Throughout 1998, the Fish and Boat Commission has celebrated the role of the many partners who help provide fishing and boating opportunities across the state. "Partnerships for the Resource" has served as the theme for exhibits, promotional items, and a series of articles here in Pennsylvania Angler & Boater. We've stressed that, even as the Commission is dedicated to protecting, conserving, and enhancing Pennsylvania's aquatic resources, we don't do it alone. Pennsylvania is a better place and fishing and boating opportunities are enhanced through partnerships. By fostering partnerships among the many agencies and organizations that have an interest in Pennsylvania's waters, our great Commonwealth protects, conserves, and enhances its waterways and provides angling and boating recreation for millions.
Partnerships exist at many levels. We are partners with federal agencies such as the U.S. Fish and Wildlife Service on a whole range of issues including permit reviews, actions in chronic pollution cases, and stream bank fencing/habitat improvement efforts. We are partners with other Commonwealth agencies such as the Department of Environmental Protection, the Department of Conservation and Natural Resources, and the Pennsylvania Game Commission. And we work with local governments in providing fishing and boating opportunities and fashioning regulations to deal with unique local circumstances.
In the process of recognizing our valuable partners, we've highlighted for you the work of many individuals and non-government organizations: Deputy waterways conservation officers and other volunteers, cooperative nurseries, landowners, educators, sportsmen's groups, and sponsors of habitat improvement projects. Partnerships are the lifeblood of the Commission's efforts to provide fishing and boating opportunities through the protection and management of aquatic resources.
When I introduced the 1998 partnership theme in this space back in January, I likened partners to the pieces of a mosaic, with each fragment serving as an integral part of the completed picture. Unlike art that hangs statically in a gallery, however, our partnerships are an unfinished and constantly evolving work. The face of fishing and boating has changed dramatically over the years, and will continue to do so in the next century.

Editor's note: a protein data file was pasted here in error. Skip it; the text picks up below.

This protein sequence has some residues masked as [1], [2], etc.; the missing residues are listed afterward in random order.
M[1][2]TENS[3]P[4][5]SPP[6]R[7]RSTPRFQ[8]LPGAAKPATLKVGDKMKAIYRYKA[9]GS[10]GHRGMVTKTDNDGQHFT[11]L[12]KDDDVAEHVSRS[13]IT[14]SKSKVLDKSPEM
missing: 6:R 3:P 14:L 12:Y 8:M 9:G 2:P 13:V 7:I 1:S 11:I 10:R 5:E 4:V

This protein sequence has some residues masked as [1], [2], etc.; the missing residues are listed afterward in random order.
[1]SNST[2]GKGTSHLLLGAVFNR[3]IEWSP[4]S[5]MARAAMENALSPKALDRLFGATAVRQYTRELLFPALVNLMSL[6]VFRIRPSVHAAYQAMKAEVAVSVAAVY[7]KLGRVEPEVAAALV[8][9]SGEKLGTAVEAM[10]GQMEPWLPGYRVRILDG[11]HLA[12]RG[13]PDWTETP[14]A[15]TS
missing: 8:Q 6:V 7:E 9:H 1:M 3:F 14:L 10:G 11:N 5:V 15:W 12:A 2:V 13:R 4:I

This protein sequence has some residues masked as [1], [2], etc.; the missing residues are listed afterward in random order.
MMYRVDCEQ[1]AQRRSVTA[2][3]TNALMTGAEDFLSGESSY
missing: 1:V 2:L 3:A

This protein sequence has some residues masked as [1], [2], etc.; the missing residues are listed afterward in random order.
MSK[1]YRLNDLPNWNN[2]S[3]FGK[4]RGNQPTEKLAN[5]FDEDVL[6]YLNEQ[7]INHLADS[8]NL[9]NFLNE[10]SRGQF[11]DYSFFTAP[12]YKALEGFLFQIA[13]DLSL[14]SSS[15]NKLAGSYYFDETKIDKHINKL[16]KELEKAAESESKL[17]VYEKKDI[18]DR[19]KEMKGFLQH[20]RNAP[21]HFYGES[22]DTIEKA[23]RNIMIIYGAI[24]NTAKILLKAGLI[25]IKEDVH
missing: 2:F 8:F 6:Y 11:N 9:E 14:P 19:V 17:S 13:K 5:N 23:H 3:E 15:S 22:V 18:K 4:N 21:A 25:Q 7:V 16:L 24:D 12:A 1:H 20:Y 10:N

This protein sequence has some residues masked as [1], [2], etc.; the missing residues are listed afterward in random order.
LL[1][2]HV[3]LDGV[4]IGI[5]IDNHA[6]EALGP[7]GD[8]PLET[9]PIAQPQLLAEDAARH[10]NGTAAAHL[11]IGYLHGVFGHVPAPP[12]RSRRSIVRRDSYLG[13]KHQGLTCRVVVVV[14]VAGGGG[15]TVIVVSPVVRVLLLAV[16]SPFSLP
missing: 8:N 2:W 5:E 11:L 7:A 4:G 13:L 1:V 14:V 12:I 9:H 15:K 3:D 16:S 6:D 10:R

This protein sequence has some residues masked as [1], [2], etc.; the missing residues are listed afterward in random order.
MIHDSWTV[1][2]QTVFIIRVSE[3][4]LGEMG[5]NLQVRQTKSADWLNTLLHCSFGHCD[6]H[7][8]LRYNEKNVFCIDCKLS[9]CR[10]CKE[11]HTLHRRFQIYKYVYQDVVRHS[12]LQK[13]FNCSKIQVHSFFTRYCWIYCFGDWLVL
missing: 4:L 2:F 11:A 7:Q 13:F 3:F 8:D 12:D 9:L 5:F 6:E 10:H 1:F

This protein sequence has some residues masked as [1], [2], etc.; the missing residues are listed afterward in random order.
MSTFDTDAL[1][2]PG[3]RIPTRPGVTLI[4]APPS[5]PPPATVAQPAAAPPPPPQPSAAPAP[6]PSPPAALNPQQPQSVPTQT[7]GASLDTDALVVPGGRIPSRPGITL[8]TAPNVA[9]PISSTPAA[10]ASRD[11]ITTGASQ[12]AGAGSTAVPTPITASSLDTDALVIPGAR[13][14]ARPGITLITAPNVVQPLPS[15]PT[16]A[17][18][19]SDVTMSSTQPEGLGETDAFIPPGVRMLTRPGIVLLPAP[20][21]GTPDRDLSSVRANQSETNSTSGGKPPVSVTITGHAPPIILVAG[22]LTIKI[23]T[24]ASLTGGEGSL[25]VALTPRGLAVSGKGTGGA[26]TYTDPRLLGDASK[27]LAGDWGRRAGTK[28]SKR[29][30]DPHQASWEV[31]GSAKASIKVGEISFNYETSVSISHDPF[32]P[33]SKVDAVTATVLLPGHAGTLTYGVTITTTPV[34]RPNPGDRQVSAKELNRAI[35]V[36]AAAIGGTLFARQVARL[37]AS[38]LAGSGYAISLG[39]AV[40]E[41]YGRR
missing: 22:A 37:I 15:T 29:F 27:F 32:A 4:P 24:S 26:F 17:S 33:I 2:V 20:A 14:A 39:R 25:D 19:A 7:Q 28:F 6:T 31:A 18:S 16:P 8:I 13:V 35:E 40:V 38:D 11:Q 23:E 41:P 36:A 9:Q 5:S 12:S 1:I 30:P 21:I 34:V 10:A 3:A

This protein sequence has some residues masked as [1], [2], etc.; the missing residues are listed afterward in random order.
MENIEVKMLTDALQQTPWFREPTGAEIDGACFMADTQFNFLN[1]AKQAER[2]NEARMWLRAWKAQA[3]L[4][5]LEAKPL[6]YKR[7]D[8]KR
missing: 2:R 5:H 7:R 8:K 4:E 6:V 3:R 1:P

Go back 50 years. Only a few anglers would consider releasing a hooked fish. Today, most anglers indicate they practice catch and release at least part of the time; many say they do so more often than not. In this modern era, trolling motors, fish finders, soft-plastic lures, and super-strong polymer are standard equipment. All were unheard of a century ago. What will the future bring?
Jet-powered boats, composite hulls, and inflatable flotation devices are revolutionizing boating. Consider that the number of registered watercraft today has more than doubled in the last few decades. As a wider variety of specialized equipment draws more and diverse users seeking to enjoy our waters, there will be infinite demands placed on a very finite resource.
Changes in population demographics affect our waters, wetlands, and the fish, reptiles, amphibians, and invertebrates that call those habitats home. What used to be called "swamps" suitable for draining and development, we now know as "wetlands." Now we fight to protect such fragile ecosystems.
As new challenges emerge, so must new partners. At the same time, we must keep strong the associations that have served us so well for many years. Even as this year of celebrating partnerships draws to an end, the need for and value of such alliances will continue and expand. In 1999, and in the new century and the coming millennium, the Commission will actively search for new partners. Beginning next year, we will launch Conserve 2000, an effort to forge working partnerships with individuals and groups who share our interest in preserving and protecting Pennsylvania's waters. We know that anglers and boaters will be at the forefront of such efforts, as they have been for years. Our goal is also to include others who before might have felt there was no mechanism for them to support aquatic conservation efforts.
It's been said that there's "no limit on what you can accomplish if you don't care who gets the credit." Like most old sayings, there is a strong kernal of truth in this observation. The Fish and Boat Commission's efforts to forge "partnerships for the resource" recognize there is plenty of work and plenty of credit to spread around in trying to protect, conserve, and enhance our water resources. The partnership theme also acknowledges that, even as the Commission maintains a strong independent role in advocacy for resource protection, it does not, and cannot, stand alone.
Only time will tell which new partnerships form as a result of this initiative and how we can better work with our existing partners. One thing, though, is certain: Through cooperative efforts with partners from the public and private sectors, we will continue to provide fishing and boating memories that last a lifetime.
November/December 1998 PA Angler & Boater
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